The Astrophysical Journal
We study a sample of 69 X-ray detected early-type galaxies (ETGs), selected from the Chandra COSMOS survey, to explore the relation between the X-ray luminosity of hot gaseous halos (L X, gas) and the integrated stellar luminosity (LK ) of the galaxies, in a range of redshift extending out to z = 1.5. In the local universe, a tight, steep relationship has been established between these two quantities, suggesting the presence of largely virialized halos in X-ray luminous systems. We use well-established relations from the study of local universe ETGs, together with the expected evolution of the X-ray emission, to subtract the contribution of low-mass X-ray binary populations from the X-ray luminosity of our sample. Our selection minimizes the presence of active galactic nuclei (AGNs), yielding a sample representative of normal passive COSMOS ETGs; therefore, the resulting luminosity should be representative of gaseous halos, although we cannot exclude other sources such as obscured AGNs or enhanced X-ray emission connected with embedded star formation in the higher-z galaxies. We find that most of the galaxies with estimated LX < 1042 erg s–1 and z < 0.55 follow the L X, gas-LK relation of local universe ETGs. For these galaxies, the gravitational mass can be estimated with a certain degree of confidence from the local virial relation. However, the more luminous (1042 erg s–1 <LX < 1043.5 erg s–1) and distant galaxies present significantly larger scatter; these galaxies also tend to have younger stellar ages. The divergence from the local L X, gas-LK relation in these galaxies implies significantly enhanced X-ray emission up to a factor of 100 larger than predicted from the local relation. We discuss the implications of this result for the presence of hidden AGNs, and the evolution of hot halos, in nuclear and star formation feedback.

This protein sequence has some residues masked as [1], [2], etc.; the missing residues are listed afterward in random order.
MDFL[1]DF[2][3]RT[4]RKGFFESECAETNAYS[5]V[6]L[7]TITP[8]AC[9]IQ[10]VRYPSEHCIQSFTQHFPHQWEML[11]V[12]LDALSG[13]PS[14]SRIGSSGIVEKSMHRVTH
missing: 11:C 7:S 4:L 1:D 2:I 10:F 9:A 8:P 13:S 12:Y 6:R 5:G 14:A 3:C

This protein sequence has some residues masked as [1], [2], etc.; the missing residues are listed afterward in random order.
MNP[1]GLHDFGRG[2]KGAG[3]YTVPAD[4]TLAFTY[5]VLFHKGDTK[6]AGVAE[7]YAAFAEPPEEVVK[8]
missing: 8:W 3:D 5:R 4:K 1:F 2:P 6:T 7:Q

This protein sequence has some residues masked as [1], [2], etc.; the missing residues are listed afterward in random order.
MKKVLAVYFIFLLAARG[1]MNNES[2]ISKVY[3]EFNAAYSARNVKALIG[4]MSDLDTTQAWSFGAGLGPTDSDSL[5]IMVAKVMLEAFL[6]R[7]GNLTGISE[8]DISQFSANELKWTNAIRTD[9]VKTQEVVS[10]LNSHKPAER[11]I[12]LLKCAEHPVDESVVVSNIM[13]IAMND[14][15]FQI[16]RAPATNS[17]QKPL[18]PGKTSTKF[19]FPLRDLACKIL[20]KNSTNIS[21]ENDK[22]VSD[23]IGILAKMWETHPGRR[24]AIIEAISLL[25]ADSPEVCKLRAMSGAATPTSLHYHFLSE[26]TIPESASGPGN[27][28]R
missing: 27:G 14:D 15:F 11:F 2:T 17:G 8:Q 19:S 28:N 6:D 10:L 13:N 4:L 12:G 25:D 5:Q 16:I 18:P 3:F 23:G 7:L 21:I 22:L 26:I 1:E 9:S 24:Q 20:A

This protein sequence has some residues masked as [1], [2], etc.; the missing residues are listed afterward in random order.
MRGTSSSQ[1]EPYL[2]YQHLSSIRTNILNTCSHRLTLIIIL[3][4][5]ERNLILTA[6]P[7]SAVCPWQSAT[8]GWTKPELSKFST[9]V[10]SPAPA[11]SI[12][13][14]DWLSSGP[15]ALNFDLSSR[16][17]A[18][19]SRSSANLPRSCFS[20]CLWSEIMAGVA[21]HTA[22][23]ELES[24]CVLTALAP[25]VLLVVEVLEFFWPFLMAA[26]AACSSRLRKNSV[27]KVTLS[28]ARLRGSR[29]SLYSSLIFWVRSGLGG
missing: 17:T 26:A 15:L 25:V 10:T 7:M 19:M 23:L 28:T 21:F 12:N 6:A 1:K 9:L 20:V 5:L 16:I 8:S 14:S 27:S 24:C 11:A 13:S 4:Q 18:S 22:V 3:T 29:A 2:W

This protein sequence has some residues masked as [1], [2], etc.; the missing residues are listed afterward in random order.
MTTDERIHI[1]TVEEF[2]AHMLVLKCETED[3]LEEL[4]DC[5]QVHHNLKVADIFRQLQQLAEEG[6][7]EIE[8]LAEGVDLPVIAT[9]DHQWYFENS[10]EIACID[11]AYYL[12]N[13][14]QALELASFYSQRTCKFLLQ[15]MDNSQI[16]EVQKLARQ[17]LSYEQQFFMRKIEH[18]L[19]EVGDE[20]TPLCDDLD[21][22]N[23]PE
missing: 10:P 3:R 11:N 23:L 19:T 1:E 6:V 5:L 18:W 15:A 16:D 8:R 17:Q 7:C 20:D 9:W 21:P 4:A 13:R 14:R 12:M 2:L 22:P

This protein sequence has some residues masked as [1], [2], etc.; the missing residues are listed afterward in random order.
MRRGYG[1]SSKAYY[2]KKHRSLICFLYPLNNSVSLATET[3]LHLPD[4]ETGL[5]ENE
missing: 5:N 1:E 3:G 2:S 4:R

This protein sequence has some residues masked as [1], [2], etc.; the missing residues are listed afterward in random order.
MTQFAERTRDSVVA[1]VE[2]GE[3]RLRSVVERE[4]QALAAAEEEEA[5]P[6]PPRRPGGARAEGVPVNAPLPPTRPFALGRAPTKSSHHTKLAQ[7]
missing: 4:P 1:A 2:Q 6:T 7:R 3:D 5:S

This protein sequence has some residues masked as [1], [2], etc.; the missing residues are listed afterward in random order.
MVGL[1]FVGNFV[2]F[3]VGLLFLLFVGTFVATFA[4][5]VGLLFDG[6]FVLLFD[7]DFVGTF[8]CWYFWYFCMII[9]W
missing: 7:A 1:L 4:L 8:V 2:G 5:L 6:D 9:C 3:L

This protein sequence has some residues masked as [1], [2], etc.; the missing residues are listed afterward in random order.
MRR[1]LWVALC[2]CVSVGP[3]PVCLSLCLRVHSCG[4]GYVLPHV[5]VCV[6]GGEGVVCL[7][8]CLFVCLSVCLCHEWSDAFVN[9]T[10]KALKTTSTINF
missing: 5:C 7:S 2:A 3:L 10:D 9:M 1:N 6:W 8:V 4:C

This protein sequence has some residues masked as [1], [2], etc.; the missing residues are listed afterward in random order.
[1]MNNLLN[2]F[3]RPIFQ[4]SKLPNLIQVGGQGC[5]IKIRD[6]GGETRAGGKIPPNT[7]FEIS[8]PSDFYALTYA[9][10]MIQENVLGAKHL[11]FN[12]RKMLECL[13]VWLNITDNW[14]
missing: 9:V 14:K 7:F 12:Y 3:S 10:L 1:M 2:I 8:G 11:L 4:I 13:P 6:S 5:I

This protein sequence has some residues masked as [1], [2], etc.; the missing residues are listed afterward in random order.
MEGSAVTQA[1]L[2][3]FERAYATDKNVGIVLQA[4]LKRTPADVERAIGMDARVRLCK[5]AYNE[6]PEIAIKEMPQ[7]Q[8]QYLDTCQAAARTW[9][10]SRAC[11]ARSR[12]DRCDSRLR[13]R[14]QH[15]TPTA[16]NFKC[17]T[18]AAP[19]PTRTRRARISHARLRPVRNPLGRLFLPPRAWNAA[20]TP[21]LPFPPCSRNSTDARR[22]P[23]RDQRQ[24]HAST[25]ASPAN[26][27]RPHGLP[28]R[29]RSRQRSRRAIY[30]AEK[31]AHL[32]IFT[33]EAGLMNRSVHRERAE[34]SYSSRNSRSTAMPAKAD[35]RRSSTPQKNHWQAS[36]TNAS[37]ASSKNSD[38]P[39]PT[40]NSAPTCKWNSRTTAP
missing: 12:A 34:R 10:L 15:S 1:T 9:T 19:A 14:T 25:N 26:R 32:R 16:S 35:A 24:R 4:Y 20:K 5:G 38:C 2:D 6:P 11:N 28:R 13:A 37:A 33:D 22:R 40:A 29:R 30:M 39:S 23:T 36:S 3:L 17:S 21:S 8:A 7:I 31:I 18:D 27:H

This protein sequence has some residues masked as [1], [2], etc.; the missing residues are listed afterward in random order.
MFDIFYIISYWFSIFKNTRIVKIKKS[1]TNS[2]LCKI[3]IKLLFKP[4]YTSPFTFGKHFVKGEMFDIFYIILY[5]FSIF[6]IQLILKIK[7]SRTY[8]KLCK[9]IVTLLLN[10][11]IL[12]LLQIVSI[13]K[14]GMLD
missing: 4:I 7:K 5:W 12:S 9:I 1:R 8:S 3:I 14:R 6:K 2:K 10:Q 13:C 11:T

Dartmouth Digital Commons Citation
Civano, F.; Fabbiano, G.; Pellegrini, S.; and Kim, D.-W., "Early-Type Galaxies in the Chandra Cosmos Survey" (2014). Dartmouth Scholarship. 2170.